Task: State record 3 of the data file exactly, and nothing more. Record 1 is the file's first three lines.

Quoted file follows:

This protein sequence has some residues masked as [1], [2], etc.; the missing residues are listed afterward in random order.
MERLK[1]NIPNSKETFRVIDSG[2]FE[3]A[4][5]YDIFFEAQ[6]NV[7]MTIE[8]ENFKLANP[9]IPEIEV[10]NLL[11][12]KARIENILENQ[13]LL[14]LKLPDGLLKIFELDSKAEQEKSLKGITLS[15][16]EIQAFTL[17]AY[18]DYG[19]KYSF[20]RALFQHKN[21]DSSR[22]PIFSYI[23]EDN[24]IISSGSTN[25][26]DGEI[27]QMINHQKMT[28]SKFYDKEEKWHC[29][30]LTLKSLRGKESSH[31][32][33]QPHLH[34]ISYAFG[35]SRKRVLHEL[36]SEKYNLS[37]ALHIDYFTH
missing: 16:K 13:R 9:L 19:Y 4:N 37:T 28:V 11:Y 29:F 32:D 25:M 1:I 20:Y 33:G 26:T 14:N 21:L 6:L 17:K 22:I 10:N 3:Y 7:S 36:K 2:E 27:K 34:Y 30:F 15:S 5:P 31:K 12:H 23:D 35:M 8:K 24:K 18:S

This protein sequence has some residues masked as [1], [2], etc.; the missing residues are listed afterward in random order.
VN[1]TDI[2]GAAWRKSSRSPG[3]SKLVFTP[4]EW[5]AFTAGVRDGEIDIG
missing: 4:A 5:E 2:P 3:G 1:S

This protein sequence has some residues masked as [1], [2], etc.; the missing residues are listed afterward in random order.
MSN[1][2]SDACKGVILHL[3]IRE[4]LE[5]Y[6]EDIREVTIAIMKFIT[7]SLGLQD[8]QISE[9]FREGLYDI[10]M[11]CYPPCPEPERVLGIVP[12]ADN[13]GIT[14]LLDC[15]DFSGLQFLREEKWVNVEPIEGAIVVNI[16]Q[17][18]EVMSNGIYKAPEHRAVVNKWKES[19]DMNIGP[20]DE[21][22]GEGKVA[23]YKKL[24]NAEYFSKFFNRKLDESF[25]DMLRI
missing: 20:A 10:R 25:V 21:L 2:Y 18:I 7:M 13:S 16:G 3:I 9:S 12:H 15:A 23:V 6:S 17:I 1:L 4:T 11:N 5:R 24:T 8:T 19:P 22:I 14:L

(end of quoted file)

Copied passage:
This protein sequence has some residues masked as [1], [2], etc.; the missing residues are listed afterward in random order.
MSN[1][2]SDACKGVILHL[3]IRE[4]LE[5]Y[6]EDIREVTIAIMKFIT[7]SLGLQD[8]QISE[9]FREGLYDI[10]M[11]CYPPCPEPERVLGIVP[12]ADN[13]GIT[14]LLDC[15]DFSGLQFLREEKWVNVEPIEGAIVVNI[16]Q[17][18]EVMSNGIYKAPEHRAVVNKWKES[19]DMNIGP[20]DE[21][22]GEGKVA[23]YKKL[24]NAEYFSKFFNRKLDESF[25]DMLRI
missing: 20:A 10:R 25:V 21:L 2:Y 18:I 7:M 13:S 16:G 3:I 9:S 12:H 15:A 23:V 6:S 17:I 1:L 4:T 11:N 5:R 24:T 8:T 19:P 22:I 14:L